If a person can't be their real self at work, they are constantly having to self-censor for fear of giving away too much. Just imagine if you had to monitor every sentence in your head before you say it, making sure that any reference to gender specific pronouns is removed, rewriting it so you don't a pronoun that gives away that your partner is same-sex. I myself have had to do it in the past at previous companies and it's draining!

Engine is a great company as you can be whoever you want to be and no-one bats an eyelid. The fact it's accepted and is so inconsequential is a reflection of how the company accepts people regardless of who they are. If someone asks me what I did at the weekend, I don't have to rewrite the answer to remove reference to my partner, I can freely mention him and what we did together. Which leaves me able to put all my thought into my day job rather than hiding who I am, and so produce great work for our clients. Embracing this kind of environment is something anyone could do to be a great LGBTQ+ ally.

Gwyn Calley (he/him), Senior UX Designer.

Maddy Farnworth (she/her), Director (Health) at MHP Communications.

What is the one moment that has inspired you and defines LGBTQ+ history?

I think it is almost impossible to pick one moment from the LGBTQ+ community who has inspired me – when the community does inspirational things every day. In2021 alone, I sang loudly along to Lil Nas X’s brave statement of black queerness in ‘Montero (Call Me By Your Name)’; watched in awe as Elliot Page spoke to Oprah; and sobbed pretty much throughout Russell Davies’ incomparable It’s A Sin. Equally impossible is one person, although I couldn’t write a blog for LGBTQ+ history month without mentioning the formidable Jo Morgan, who taught mePhilosophy at school and is a true hero of LGBTQ+ inclusion in education – I’m so delighted people like her are creating inclusive classrooms to inspire future generations.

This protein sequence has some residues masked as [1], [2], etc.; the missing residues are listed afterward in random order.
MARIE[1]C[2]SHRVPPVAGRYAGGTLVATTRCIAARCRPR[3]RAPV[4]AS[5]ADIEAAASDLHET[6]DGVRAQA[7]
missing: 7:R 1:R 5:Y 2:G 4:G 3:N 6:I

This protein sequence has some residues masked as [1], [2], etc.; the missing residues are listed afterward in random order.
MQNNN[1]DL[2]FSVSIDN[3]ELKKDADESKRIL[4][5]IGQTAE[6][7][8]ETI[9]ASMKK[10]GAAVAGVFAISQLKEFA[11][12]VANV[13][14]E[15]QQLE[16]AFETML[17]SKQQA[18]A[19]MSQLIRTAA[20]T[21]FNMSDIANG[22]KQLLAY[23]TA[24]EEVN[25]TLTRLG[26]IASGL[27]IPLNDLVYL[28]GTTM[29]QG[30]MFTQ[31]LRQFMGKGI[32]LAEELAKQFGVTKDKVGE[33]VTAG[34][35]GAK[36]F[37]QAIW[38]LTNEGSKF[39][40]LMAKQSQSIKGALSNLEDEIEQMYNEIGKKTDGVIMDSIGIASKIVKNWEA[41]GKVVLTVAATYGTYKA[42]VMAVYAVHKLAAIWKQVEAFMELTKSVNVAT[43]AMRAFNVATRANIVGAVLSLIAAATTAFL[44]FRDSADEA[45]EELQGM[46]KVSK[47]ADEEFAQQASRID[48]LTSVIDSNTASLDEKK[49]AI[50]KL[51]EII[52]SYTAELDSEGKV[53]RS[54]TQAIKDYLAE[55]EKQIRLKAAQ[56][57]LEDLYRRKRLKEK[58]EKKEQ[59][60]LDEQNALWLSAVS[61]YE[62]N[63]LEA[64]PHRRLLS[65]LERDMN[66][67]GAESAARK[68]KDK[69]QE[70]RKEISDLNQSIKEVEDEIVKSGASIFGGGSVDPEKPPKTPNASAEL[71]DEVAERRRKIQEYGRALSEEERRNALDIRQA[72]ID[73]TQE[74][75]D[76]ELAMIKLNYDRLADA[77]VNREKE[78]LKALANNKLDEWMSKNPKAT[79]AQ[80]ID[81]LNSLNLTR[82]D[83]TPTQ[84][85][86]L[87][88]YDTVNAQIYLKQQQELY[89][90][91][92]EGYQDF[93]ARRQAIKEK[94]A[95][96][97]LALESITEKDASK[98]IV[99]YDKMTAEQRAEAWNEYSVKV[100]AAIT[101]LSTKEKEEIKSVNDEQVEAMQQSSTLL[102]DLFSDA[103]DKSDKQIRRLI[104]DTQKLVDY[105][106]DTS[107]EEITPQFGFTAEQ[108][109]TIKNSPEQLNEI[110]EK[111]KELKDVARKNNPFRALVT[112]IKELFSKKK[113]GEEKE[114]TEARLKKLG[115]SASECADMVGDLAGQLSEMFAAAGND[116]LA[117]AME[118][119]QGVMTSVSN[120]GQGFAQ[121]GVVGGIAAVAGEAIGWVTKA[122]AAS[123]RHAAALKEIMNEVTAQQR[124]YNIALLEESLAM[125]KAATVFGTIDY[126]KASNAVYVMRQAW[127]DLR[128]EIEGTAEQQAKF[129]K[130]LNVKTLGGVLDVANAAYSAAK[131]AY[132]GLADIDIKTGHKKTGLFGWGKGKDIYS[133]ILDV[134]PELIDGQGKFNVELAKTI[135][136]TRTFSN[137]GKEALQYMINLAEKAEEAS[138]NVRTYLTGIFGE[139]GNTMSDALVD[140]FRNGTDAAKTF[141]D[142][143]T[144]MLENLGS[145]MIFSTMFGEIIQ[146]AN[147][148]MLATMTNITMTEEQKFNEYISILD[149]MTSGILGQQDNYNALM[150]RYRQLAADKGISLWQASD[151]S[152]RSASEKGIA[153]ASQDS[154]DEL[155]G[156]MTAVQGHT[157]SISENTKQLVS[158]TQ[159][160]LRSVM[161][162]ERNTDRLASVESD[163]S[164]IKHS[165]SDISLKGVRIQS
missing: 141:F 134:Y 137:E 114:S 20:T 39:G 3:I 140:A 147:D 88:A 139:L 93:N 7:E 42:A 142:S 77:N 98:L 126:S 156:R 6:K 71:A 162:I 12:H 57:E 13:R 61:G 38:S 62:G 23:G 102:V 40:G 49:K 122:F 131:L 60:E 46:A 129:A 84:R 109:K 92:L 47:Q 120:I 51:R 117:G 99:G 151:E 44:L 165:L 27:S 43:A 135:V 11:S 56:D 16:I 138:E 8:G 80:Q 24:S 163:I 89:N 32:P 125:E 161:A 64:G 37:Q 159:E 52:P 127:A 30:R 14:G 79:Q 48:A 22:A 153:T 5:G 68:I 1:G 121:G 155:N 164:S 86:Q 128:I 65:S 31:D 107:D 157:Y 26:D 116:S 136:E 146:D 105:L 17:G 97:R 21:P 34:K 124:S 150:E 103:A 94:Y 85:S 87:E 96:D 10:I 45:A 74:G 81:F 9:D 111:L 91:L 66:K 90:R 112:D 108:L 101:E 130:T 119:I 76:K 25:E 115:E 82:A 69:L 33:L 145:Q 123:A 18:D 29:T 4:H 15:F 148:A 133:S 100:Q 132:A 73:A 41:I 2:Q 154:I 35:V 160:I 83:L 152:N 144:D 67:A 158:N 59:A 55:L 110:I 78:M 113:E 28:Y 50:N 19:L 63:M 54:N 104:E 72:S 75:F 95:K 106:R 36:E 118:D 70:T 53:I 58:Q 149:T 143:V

But, in recent history, there’s one moment that really sticks out – and that’s the historic Irish referendum vote on same sex marriage in 2015 – making Ireland thefirst country in the world to introduce full marriage equality. I remember scrolling through Twitter following the #hometovote hashtag and feeling hugely emotional that people would travel across the world to fight for equality – an experience repeated in 2018 for the #Repealthe8th vote too. With my campaigner’s hat on, it really demonstrates the power of people (and social media) in creating social change.

How are you personally involved in LGBTQ+ History Month?

I run a weekly news roundup for the Health team – so throughout LGBTQ+ History Month I’m featuring articles and films from LGBTQ+ history with a health slant. My first week’s recommendation was a spotlight ACT UP (The AIDS Coalition to Unleash Power) - a grassroots political organisation formed in 1987 with the aim of improving the lives of people living with HIV and AIDs. Their history can't be succintly summarised, but this article I  think is particularly relevant to our team's job - as we think about how we can achieve system change and create effective teams. And for a devastating film recommendation that will make you sob, watch 120 Beats Per Minute.

How can friends and colleagues make good allies?

I’m so lucky to work in a team, and an organisation that make it so easy to bring the whole of ‘you’ to work andcreate such a supportive environment. More generally, thinking about your language is such an easy way to be a good ally – especially if someone navigating how to come out or be out in the workplace for the first time. I'm super proud of how many people have embraced Engine’s Pronouns initiative - one great step in diversity and inclusion.

Maddy Farnworth (She/her) . Director (Health) at MHP Communications.